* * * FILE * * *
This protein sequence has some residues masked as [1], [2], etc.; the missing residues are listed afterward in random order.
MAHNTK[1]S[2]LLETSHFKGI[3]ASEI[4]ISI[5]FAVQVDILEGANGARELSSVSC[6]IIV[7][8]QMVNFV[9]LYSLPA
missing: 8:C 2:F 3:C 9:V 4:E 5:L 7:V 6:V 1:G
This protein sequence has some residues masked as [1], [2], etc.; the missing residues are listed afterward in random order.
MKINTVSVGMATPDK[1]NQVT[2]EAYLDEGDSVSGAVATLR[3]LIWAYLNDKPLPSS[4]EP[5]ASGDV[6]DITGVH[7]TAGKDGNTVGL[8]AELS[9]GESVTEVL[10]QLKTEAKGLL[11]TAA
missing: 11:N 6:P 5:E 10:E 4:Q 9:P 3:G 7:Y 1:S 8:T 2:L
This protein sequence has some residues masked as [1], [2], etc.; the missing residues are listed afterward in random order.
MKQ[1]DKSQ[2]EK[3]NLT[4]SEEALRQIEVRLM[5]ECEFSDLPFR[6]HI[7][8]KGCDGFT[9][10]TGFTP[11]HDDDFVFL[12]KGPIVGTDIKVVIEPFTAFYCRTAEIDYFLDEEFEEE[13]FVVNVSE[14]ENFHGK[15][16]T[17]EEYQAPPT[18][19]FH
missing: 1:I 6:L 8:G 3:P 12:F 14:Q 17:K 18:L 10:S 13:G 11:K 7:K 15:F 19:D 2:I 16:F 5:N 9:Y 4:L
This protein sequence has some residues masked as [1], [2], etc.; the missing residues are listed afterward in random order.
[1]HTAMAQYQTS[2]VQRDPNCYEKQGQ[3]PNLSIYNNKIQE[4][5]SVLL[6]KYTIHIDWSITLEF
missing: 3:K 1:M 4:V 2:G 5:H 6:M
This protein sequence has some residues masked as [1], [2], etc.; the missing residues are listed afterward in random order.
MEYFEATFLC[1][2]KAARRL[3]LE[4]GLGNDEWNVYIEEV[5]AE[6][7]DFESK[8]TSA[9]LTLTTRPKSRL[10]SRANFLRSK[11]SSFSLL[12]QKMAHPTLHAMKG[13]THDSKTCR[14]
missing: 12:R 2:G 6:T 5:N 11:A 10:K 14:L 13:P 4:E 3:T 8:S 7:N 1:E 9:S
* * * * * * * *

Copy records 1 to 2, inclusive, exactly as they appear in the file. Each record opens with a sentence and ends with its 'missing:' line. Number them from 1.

This protein sequence has some residues masked as [1], [2], etc.; the missing residues are listed afterward in random order.
MAHNTK[1]S[2]LLETSHFKGI[3]ASEI[4]ISI[5]FAVQVDILEGANGARELSSVSC[6]IIV[7][8]QMVNFV[9]LYSLPA
missing: 8:C 2:F 3:C 9:V 4:E 5:L 7:V 6:V 1:G
This protein sequence has some residues masked as [1], [2], etc.; the missing residues are listed afterward in random order.
MKINTVSVGMATPDK[1]NQVT[2]EAYLDEGDSVSGAVATLR[3]LIWAYLNDKPLPSS[4]EP[5]ASGDV[6]DITGVH[7]TAGKDGNTVGL[8]AELS[9]GESVTEVL[10]QLKTEAKGLL[11]TAA
missing: 11:N 6:P 5:E 10:E 4:Q 9:P 3:G 7:Y 1:S 8:T 2:L